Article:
In reply to Holden’s post on GiveWell, one of my favorite blogs…
I would have to disagree with David & Basti.
MFIs do not want to provide savings products for many different reasons, but most of all because it is less profitable. The ROI on savings is far lower than that for MFIs, and so MFIs avoid providing savings alternatives. (Compartamos, for example, one of the financially most successful MFIs – think $467M IPO – has had savings pilots for years they have not launched)
The real challenge behind this, as Holden correctly points out, is that the priorities of the ‘financial services for the poor’ sector is skewed too far toward monetary return on investment and not enough toward social returns on investment. This creates entities that look good financially but are not delivering as much social return.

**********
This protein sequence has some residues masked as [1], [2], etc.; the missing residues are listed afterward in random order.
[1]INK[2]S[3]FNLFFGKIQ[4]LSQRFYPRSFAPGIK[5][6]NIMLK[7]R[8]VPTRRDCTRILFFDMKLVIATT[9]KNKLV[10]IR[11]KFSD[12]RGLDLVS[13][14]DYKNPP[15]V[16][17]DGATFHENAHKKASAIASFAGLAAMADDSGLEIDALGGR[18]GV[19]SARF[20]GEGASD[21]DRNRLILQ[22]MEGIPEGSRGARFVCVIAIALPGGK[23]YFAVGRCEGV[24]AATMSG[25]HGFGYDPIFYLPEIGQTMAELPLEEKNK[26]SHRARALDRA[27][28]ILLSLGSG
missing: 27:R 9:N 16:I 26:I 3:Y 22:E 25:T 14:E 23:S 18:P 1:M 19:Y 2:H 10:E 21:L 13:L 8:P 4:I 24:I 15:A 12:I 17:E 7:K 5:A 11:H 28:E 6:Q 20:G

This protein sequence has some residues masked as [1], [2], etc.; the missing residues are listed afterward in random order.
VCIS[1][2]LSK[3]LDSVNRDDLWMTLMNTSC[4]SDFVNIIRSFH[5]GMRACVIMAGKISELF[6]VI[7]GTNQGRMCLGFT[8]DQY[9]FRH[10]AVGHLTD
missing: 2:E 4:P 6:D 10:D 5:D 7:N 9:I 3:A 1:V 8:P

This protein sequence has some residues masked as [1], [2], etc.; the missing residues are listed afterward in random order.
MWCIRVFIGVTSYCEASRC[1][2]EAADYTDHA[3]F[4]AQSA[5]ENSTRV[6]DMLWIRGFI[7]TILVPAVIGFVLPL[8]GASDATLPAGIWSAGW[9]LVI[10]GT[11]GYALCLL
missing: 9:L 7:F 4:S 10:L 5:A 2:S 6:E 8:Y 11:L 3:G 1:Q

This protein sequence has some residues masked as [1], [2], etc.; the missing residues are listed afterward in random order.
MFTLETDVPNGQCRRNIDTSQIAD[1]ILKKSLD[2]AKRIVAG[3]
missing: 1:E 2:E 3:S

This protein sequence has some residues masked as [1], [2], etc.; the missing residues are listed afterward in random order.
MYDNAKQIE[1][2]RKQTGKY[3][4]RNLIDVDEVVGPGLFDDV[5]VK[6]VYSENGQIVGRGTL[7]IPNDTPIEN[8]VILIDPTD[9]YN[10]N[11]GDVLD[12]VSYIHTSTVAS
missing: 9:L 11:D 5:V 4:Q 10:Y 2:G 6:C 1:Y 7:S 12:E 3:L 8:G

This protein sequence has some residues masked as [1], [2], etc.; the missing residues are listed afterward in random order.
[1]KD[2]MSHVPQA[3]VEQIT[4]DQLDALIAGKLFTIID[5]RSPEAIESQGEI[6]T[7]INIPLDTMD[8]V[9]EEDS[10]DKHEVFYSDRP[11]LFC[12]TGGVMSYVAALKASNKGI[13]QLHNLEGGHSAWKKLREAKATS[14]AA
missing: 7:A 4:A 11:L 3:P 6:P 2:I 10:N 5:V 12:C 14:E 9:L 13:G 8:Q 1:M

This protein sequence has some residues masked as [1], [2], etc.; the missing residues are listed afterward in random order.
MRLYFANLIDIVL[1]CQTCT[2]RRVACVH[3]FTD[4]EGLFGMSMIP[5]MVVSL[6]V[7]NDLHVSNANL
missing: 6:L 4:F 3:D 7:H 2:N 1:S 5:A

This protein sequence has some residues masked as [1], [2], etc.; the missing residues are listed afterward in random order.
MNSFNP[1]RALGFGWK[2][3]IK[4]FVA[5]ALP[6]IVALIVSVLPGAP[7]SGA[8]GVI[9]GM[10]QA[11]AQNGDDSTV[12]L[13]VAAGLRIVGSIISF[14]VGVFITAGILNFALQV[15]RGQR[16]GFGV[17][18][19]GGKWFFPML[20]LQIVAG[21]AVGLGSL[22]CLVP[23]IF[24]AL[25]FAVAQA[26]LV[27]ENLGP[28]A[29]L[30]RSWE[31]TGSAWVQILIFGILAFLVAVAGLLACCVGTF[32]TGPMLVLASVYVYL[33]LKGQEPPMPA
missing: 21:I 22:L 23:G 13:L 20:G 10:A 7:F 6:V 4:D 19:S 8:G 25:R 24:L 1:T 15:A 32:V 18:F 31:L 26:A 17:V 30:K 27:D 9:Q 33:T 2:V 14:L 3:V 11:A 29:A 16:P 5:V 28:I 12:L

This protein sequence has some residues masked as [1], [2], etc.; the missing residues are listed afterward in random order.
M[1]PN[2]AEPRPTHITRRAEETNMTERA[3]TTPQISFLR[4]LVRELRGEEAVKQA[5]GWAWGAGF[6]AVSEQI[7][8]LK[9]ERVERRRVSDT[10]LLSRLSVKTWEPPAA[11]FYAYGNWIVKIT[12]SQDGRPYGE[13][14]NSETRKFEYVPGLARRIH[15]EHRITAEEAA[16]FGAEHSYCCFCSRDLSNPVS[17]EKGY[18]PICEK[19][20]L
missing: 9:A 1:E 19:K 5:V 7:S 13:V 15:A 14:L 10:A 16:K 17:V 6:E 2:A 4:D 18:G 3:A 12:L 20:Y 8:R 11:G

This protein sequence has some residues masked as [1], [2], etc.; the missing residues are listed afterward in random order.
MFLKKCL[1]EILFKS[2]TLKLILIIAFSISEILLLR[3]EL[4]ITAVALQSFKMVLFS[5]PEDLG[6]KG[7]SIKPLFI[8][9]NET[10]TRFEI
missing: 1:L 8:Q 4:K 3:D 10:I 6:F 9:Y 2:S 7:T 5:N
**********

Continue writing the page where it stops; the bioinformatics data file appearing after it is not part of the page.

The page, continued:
I am also in the process of reading Portfolios of the Poor and studies like these clearly articulate the needs of the poor, and savings is a need that is not receiving enough attention. This is partially because of regulatory hurdles, which are quickly being changed here in Africa, but it is mostly because of skewed priorities: financial over social returns.
Cell phone technology promises to reduce the costs of servicing even the poorest and least-densely populated regions to the point where it will become a more viable social enterprise with better financial ROI. In the meantime, however, I think we all need to re-adjust our priorities and focus more on Social returns. With additional funding and focus, savings can and will be realized for the bottom billions.
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